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Karfagen - 2007 - "The Space Between Us"

(65:23 / Unicorn Records)



1.  Entering the Gates 1:54
2.  The Great Circus 5:30
3.  Temple of Light 4:57
4.  The Other Side 5:09
5.  Sky of Couple Colors 4:08
6.  Masks & Illusions 6:41
7.  The Dream Master 6:40
8.  Labyrinth 4:43
9.  Let Go 3:34
10. Wonder Valley 4:21
11. Kingfisher & Dragonlflies 1:48
12. Retrofall 5:21
13. Mind Games 1:21
14. The Space Between Us 4:17
15. When the Night Falls 2:13
16. Big Outro 2:41


Antony Kalugin - vocals; keyboards; guitars; flute
Sergey Kovalev - harmonica, accordion; vocals
Kostya Shepelenko - drums
Oleg Polyanskiy - bass
Georgiy Katunin - lyre; flutes
Oleg Booklov - guitar
Denis Moroz - guitar
Roman Cucherenco - bass
Tim Sobolev - vocals
Lina Moscalec - vocals

Prolusion. Only ten months have passed since the release of their debut CD "Continium", but Ukrainian ensemble KARFAGEN have already enlarged their discography with another studio album, "The Space Between Us". Originally a sextet, the group appears as a quartet this time around, while the total number of the musicians involved has been considerably increased - hopefully to the benefit of the band's sound and therefore us listeners as well.

Analysis. Although four of the musicians are credited as vocalists, there isn't too much singing on this album, and no vocals as such. The first two musicians, mentioned in the lineup above, from time to time provide their joint vocalizations (too jovial to my taste) on five tunes. On three more cuts a guest female singer does the same all alone, but in a more effective way, particularly shining on the wonderful Masks & Illusions. All the other 'vocals' are either narratives or trivial whistles (had I really to say artistic?) - thankfully there are few of those here, precisely half of the 16 tracks present being, I'd say, crystal-clear instrumentals. The opening number, Entering the Gates, most of which is only woven of keyboard patterns, is a beautiful pastoral symphonic spacey rock tune, reminding me somewhat of Carried by Cosmic Winds from Eloy's "Planets". Its track list counterpart, Big Outro, isn't very different, although it's for the most part both powerful and solemn in sound, involving more instruments. The Dream Master and Kingfisher & Dragonlflies are two more cuts that don't completely blend with the album's predominant sound - perhaps because both are performed by the bandleader Antony Kalugin himself. The former is a killer in its own way. This is a piano piece and is overall perceived as Classical music, though its maker, demonstrating his compositional open-mindedness, episodically inserts clearly jazz improvisations into the basic harmonic texture. The latter, although embracing a few keyboards, using orchestral and string arrangements and being generally fine as well, is too short to be regarded as anything weightier than a classically inspired sketch, approaching a complete composition. In any event, all the said pieces without exception are good, let alone the one praised previously. I'll now touch on the least impressive tracks, after which, well, we'll not forget the winners. The remaining cut that doesn't have a full-band sound, When the Night Falls, stands out for 'presenting' harmonica as the lead instrument, but is okayish compared to Mind Games - the one where the music is really primitive, only serving as a background for a narrated pseudo-philosophical truism, in Russian. While featuring most of the instruments heralded, Wonder Valley never exceeds the bounds of Ambient, as also does The Great Circus, since there also are neither pace changes nor even a distinct thematic evolution - no matter that this opus is rich in features belonging to different genres - symphonic, folk, fusion and even some metal elements are all like restless souls here, being gathered together with no rhyme or reason. Sky of Couple Colors would've been listed in one of the previous sentences if it hadn't been notable for its single, yet relatively long episode, filled with everything necessary to gratify a progressive ear. Now comes the turn of the best compositions. Temple of Light and The Other Side are both stylistically similar to The Great Circus, but each reveal many more essential ingredients that we appreciate Prog Rock for. Retrofall and The Space Between Us both first follow in the same direction, but then extend its (already wide) framework by adding a few organ-driven progressive hard rock moves to the bag. Unlike those, neither Let Go nor Labyrinth contains a fusion element, but they are hardly less rich in exciting events, combining pastoral symphonic Art-Rock with the genre's much darker and, at the same time, heavier manifestations. A container of all the styles available on the recording, additionally revealing a lot of oriental tunes, and also having some ethnic sense in places, Masks & Illusions (the longest track, by the way), is definitely one of the band's highest creative achievements.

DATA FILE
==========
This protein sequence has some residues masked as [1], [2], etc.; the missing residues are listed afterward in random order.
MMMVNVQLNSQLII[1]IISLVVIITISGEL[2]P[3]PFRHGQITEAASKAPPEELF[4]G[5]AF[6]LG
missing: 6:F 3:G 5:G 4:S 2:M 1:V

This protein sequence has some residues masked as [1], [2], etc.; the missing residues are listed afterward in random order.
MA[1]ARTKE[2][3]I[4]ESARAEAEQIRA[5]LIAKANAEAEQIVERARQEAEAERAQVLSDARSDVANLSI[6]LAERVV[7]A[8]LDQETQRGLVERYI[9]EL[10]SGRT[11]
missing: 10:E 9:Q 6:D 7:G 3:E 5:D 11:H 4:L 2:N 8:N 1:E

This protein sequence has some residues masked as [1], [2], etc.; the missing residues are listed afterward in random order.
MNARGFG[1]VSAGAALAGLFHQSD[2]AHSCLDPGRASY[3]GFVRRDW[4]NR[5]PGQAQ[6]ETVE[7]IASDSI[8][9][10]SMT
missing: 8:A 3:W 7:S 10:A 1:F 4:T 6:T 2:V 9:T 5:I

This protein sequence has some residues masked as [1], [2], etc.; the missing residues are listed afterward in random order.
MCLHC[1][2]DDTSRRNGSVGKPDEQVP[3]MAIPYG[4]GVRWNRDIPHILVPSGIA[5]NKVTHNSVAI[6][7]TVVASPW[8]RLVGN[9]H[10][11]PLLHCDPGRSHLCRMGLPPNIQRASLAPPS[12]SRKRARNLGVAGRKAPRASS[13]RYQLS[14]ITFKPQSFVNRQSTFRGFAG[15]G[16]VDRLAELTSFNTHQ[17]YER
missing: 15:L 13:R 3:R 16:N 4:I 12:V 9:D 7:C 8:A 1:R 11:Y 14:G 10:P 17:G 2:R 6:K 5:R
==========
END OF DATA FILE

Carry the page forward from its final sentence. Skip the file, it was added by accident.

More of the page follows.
Conclusion. Taking into consideration the difference between the length of "The Space Between Us" and "Continium" (each run for 68 and 41 minutes respectively), in terms of composition this new CD by Karfagen is on a par with its predecessor. From the album's performance perspective, it is a step backwards, because the band less often ventures on those joint movements where they shine technically as well. This matter however is well compensated for by the fact that they've gotten rid of any influences and sound now unlike anyone else, which IMHO is a really huge achievement, the best that any contemporary prog band can boast about. So despite some obvious shortcomings, this CD comes overall recommended to all but those who can't listen to anything but highly intricate music.

VM: July 19, 2007

Related Links:

Unicorn Records


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